I thought it was particularly interesting that McCarthy spoke about how people are overly-focused on uncertainty and the nature of predictability in the realm of climate change. She pointed out that people are far more skeptical of environmental scientists than they would be of, for instance, a doctor giving you a diagnosis. She noted that both the general public and academia surrounding climate change share this discourse. While it is incredibly important to identify uncertainty and analyze the probability of our predictions, this can often lead to doubt and confusion, since people don’t want to accept the dire situation of our climate crisis. While I had been aware of these types of questions and discussions, I had not really thought about it in this light — that discussing the degree of uncertainty is actually creating more uncertainty for many people. This highlights a fascinating issue with predictions; of course, there is always uncertainty, but when the news is unpleasant, people use wishful thinking to over-value the uncertainty and de-value the predictions themselves.
Some of the most interesting discussions were about how climate change disproportionately impacts marginalized communities. McCarthy spoke about how there needs to be international action, as well as domestic policies, to protect these groups. She explained how investing in clean energy should create more job opportunities for marginalized and at-risk groups, which is a critical, and often challenged, benefit of investing in clean energy to reduce carbon emissions. She notes that there needs to be impactful action to ensure jobs are created for these marginalized communities, that there are investments into infrastructure to protect them, and that marginalized communities need to be involved in the conversations of policymakers. However, I would ask how specifically policies can be enacted to protect the public health and safety of these groups. Of course, McCarthy touched on the interconnectedness of public health and climate change, but I am curious how you integrate public health considerations into climate policy to ensure that vulnerable populations are protected from environmental harm, including, for instance, their access to healthcare.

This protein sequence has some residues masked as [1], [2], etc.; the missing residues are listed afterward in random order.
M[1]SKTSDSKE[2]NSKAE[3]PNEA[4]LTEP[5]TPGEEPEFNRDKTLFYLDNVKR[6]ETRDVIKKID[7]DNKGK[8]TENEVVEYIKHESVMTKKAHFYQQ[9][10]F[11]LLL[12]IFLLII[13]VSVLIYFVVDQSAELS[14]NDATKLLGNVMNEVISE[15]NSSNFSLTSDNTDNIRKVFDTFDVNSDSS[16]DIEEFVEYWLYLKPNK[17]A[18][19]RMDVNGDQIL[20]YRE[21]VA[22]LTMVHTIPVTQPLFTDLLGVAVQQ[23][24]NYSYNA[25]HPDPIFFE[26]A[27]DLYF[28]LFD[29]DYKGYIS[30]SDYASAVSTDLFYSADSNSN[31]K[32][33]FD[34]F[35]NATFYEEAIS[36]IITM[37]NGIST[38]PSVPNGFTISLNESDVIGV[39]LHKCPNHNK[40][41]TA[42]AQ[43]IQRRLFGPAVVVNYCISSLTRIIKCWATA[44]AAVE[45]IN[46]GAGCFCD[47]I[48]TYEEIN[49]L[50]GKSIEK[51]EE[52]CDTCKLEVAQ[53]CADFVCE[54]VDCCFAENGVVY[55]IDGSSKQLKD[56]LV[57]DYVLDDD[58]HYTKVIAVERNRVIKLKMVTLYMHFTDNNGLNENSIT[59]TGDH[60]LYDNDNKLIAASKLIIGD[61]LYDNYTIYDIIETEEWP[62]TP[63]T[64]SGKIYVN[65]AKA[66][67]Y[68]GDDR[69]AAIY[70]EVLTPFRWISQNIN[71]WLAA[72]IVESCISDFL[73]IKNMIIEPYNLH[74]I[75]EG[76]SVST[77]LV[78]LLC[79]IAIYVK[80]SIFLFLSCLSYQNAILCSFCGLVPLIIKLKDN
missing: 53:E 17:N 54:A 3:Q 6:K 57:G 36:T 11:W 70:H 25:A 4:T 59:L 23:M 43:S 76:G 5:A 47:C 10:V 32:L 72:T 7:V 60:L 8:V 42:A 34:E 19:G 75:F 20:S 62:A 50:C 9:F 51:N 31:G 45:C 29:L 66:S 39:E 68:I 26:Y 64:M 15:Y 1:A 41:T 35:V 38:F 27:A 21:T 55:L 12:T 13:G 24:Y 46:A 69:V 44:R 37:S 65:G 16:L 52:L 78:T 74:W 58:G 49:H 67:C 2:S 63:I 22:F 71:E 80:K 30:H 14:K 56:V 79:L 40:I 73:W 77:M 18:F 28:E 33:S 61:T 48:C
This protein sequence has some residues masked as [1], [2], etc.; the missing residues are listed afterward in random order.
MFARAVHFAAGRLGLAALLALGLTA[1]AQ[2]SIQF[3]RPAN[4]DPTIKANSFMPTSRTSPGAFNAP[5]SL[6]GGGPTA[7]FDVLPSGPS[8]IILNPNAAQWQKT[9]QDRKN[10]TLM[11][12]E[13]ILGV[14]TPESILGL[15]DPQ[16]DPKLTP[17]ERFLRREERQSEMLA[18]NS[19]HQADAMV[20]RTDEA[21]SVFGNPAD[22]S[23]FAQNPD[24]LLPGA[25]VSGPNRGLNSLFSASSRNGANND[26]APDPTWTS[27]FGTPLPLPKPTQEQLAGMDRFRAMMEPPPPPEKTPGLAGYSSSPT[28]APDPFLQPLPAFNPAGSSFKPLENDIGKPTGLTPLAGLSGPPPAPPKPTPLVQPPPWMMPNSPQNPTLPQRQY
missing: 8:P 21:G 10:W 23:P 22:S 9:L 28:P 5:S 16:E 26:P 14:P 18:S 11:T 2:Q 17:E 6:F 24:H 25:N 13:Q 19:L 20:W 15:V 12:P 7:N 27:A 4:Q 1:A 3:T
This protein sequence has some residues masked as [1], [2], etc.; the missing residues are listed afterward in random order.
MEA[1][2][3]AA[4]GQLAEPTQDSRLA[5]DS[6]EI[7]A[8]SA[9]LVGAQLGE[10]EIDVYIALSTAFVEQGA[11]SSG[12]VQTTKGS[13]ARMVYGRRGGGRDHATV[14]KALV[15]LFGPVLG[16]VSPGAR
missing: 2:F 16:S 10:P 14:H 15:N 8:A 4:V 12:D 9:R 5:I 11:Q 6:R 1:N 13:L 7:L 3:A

On Intersectionality: https://www.youtube.com/watch?v=z9RfN375QDI
I was also struck by the medical comparison McCarthy used to illustrate the role uncertainty should play in climate predictions. I agree that people tend to dismiss unpleasant information and try to convince themselves the information isn't accurate, however, I wonder what the difference between a patient's response to a cancer diagnosis and society's response to climate change. Both are terrible pieces of information that would be devastating to the person receiving the information, but while most patients accept a diagnosis and start treatment, society has resisted accepting climate change predictions. It's hard to imagine a piece of news being more devastating than a cancer diagnosis, but I'm guessing the scale of the destruction that climate change will likely cause is just too vast, even when compared to a cancer diagnosis. This difference could also be caused by the fact that there are interested parties in denying climate change, while there are few interested parties in denying a diagnosis.